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Techfortrade, launched in 2011 with a mission to alleviate poverty through the use of developing technologies. Early in their research, they considered the role that technology would play in helping small rural producers to access markets for their produce. The 3d4d Challenge was born from this concept and aims to find transformational uses for 3D printing technologies that deliver real social benefit in the developing world.

Last week the 7 finalists were announced where each contestants will then be invited to give a presentation of their projects to selected guests at the 3D print show on the 19th october.

The finalists include:

Re-Char WOOF (Washington Open Object Fabricators), Bethany Weeks and Luke Iseman, USA
An off-grid 3D printing system, which recycles plastic bags to produce tools for local farmers.

*Boris Kogan, Israel/US *
A small scale, easy-to-manufacture and assemble robotic greenhouse which will enable local communities to produce good food with ease, even in the most difficult environmental conditions.

Climate Connected Benefit Society, ColaLights, Edmund Bell-King and Cornell Jackson, UK
Solar lamps created from used plastic Coke bottles using 3D printed ‘bottle caps’ and attachments for the charger, battery and PCB components. These lights will replace expensive and dangerous kerosene ones to use in rural areas throughout India.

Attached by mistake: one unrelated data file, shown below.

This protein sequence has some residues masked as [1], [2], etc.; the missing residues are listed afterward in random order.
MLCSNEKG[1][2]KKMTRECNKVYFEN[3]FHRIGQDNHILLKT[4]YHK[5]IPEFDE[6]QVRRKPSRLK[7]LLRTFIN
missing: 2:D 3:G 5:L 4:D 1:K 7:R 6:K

Fripp Design and Research, Tom Fripp and Steve Roberts, UK
The use of 3D printing technology to enable the developing world to rapidly manufacture soft tissue prosthesis, at minimal expense.

The EN3D Project, JF Brandon, Canada
A simple, 3D printed solar tracker that is more efficient, cheaper and easier to manufacture than existing models, which will provide sustainable solar electricity to local communities.

Roy Ombatti, Kenya
Specially designed 3D printed shoes produced from recycled plastic to be worn by individuals suffering from foot deformities due to the growing problem of jigger fly infestation – in order to prevent further deterioration.

Just 3D Printing, Suchismita and Jayant Pai, India
Providing young entrepreneurs and students access to 3D printers using material recycled from disused plastic bottles, in order to encourage innovation.

You can read more about the finalists here. Each finalist will make a short video pitch which will be available to view at the show and to the general public to vote on.

This competition is another reminder of the advances of additive technology and how computers and the internet have become a conduit for tapping into more widespread skills & innovation. The technology has already found applications in a range of industrial sectors and medical applications but techfortrade have opened up an opportunity for innovation not just from the professional sector but also from the local community fuelled by the surge of home based 3d printer users.

Applying 3d printing to the developing world is a new an exciting prospect. In an area of the world where internet based retail is still in it’s infancy, connectivity however is growing fast. Infrastructure to support this growth is also hugely undeveloped. By 2015, it is estimated that 400 million mobile phone users in Africa alone will not have electricity regularly supplied by a power grid! Asking the question how can 3d printing impact the developing world has opened up a wealth of ideas to improve the incomes and livelihoods of people in developing countries.

We look forward to seeing the pitches in October!

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